If you look at the future through the lens of pop culture, things can be very frightening. Technology and humanity are almost always at odds. Whether it’s movies like Ex Machina, 2001: A Space Odyssey, Passengers or even Wall-E, there often is an imbalance between man and machine. At our Brussels CX17 event, keynote speaker and futurist Gerd Leonhard discussed how he envisions the future of customer experience and technology’s place in it. Lucky for us, he anticipates less of Hollywood’s doom and gloom and much more of technology and humanity thriving and working together.
We’re at a technology take-off point
Technology is advancing rapidly. The technology that seemed big or out there 10 years ago are commonplace today. Can you believe the original iPhone was released only 10 years ago?! “Innovative” ideas like the paperless office, cloud computing and basic artificial intelligence (AI) are no longer differentiators. We are at a point of exponential change. From this point on, technological advances will happen faster than ever—so fast, in fact, that it’s nearly impossible to imagine the world 10 years from now.
Change as a constant
“Humanity will change more in the next 20 years than in the previous 300,” noted Leonhard, during his presentation. And this will happen because technology is changing us. It’s changing how we learn, how we organise and how we live our day-to-day lives. Just look at how much our phones have changed our lives. We don’t memorise phone numbers anymore, we don’t take appointment cards from doctors’ offices, we are never cut off from the world. Everything we want or need is stored in this “external brain.”
While all this technology is undeniably helpful, it also brings new challenges. Most notably, we must discover our place in this ever-changing world. We must identify and capitalise on the things only humans can do.
The role of humanity in a tech-driven world
According to Leonard, “anything that’s routine will be automated” in the coming years. And this will lead to dramatic workforce changes. But don’t get nervous; technology won’t replace humanity—it will allow mankind to evolve and grow to address new, more complex challenges. In a world of automation, it will become our job to do things that computers can’t. Employee skills will need to shift and grow in relation to the changes in business routines. Critical thinking, creativity and emotional intelligence will become valuable commodities.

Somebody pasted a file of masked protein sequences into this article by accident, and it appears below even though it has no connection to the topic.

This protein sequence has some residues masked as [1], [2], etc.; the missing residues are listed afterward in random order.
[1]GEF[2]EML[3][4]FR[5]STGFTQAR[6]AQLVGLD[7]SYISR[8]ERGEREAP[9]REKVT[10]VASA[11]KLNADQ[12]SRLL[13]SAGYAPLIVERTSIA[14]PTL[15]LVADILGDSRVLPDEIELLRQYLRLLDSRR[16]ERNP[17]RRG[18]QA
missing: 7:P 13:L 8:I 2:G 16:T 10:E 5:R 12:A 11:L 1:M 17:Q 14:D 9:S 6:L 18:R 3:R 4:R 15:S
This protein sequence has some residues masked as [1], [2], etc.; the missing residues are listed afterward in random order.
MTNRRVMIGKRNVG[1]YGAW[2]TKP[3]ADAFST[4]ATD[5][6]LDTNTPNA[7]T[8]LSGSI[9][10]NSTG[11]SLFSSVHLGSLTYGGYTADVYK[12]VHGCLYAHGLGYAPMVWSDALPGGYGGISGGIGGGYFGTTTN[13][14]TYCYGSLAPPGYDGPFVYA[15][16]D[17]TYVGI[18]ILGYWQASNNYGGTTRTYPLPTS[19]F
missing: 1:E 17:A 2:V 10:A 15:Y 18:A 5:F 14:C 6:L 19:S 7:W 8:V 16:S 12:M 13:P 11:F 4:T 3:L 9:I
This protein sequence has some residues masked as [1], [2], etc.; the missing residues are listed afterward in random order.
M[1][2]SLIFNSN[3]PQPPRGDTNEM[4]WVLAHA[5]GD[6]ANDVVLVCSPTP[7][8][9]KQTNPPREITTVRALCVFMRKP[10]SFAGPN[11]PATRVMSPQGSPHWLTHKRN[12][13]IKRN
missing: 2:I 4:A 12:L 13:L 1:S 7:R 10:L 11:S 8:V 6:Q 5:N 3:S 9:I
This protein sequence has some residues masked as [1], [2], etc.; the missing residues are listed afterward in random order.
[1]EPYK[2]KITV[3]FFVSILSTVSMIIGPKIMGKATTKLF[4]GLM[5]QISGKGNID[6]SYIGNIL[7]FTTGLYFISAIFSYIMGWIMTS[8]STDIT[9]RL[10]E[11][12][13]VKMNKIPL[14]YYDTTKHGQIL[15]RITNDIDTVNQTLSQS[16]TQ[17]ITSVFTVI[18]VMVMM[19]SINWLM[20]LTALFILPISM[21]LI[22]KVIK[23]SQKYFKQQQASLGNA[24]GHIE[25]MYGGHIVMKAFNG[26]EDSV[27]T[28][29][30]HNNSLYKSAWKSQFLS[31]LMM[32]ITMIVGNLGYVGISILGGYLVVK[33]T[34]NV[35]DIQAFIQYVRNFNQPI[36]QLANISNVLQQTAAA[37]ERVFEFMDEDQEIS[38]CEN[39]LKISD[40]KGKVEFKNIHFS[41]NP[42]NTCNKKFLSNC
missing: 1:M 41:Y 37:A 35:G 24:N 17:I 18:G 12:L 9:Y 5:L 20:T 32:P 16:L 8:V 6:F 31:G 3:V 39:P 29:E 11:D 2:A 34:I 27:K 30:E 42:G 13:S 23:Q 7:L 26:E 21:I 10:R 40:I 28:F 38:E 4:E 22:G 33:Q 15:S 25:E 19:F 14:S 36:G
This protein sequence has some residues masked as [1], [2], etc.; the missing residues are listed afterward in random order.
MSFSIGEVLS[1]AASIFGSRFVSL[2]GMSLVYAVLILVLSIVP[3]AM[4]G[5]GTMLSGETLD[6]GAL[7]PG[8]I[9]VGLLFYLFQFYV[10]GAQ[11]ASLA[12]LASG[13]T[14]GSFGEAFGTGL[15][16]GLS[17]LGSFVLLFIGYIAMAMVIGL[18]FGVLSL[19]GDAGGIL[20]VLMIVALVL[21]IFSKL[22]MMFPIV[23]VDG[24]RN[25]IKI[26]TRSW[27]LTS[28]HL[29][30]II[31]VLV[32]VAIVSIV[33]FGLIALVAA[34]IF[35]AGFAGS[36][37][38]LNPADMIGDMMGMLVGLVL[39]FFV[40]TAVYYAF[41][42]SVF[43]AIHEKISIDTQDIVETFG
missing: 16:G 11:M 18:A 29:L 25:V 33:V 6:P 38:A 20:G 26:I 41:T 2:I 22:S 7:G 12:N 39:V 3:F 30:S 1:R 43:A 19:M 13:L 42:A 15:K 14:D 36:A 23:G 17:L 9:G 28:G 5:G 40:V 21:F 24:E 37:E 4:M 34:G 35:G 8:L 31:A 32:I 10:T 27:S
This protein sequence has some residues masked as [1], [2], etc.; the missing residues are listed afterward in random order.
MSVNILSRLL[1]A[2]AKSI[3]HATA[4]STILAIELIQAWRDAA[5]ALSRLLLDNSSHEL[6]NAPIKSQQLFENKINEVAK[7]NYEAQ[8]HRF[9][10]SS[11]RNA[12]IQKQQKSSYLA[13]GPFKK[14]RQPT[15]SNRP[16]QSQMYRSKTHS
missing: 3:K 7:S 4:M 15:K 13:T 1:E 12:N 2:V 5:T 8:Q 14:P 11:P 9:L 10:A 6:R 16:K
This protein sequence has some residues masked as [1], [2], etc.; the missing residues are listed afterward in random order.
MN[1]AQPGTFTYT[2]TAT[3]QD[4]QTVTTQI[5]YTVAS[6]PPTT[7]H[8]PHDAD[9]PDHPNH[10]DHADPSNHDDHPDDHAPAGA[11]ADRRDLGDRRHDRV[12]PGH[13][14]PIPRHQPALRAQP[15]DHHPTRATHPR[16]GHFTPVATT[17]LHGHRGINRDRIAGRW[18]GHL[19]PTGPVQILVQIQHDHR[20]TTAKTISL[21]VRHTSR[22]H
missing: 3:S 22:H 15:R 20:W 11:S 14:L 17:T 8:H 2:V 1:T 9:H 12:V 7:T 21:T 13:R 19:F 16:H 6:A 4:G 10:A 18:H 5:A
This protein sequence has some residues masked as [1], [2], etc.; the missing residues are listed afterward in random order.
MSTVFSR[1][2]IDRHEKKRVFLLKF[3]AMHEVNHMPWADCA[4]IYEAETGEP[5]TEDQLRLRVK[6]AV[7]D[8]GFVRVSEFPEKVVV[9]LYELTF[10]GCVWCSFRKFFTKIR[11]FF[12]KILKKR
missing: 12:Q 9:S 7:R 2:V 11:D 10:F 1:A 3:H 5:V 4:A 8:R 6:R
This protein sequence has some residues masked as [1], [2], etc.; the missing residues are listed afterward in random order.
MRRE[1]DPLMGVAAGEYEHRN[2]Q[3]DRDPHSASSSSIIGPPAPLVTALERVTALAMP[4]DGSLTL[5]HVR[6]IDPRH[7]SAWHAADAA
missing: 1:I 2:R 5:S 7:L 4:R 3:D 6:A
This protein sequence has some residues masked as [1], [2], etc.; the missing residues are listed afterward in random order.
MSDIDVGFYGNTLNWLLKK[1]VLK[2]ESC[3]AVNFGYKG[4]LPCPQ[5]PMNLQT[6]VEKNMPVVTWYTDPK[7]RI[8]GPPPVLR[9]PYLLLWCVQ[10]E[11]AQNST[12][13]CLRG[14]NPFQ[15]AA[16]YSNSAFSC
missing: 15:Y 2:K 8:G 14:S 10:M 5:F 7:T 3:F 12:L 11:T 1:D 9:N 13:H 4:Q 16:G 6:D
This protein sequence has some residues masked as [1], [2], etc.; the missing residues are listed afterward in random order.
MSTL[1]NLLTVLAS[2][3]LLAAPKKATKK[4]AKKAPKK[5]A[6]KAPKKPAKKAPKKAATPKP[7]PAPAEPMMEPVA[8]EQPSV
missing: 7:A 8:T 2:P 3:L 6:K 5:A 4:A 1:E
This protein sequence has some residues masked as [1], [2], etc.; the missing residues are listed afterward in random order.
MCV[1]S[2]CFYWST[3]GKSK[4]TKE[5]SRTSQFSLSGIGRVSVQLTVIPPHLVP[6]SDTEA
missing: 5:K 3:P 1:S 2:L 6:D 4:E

The key components of the future are algorithms, or technology, and “androrithms,” or the human touch, noted Leonhard. Qualities and capabilities such as intuition, ethics, storytelling, imagination, compassion, empathy, mistakes, lying, cheating, etc., will be what humans bring to the table. While technology can cover our routine tasks, humans will be responsible for things that machines don’t understand. To truly thrive, we will need to work with technology to optimise our skills.
Preparation is key
We must be future-ready if we want technology to work for us. Leonhard anticipates these five game changers for business:
1. AI or intelligent assistance. Software that handles the basics so humans can focus on more complex issues.
2. The internet of things. With more connected devices, we are building a new meta-intelligence.
3. Machine learning. Big data isn’t going away; with machine learning, technology can analyse and learn from data.
4. Quantum computing. Machine power is growing exponentially. Today’s computers are a million times more powerful than those of the past.
5. Brain and computer interfaces. Digital assistance is growing. In a few short years, we will have computers that can read human expressions and understand language.
It comes back to people
It’s an inescapable fact that technology is changing us. The stuff of science fiction is becoming commonplace, but that doesn’t mean we’re headed toward a dystopian universe. The human element becomes increasingly valuable as technology helps us automate routine tasks. Today’s business isn’t about the brick and mortar or the product legacy; it’s about the experience you provide to your customers.
At the end of the day, technology will help us add value and create new possibilities for our customers. As Leonhard stated, the balance we should seek is one in which we “embrace technology but not enough that we need to be augmented to exist.”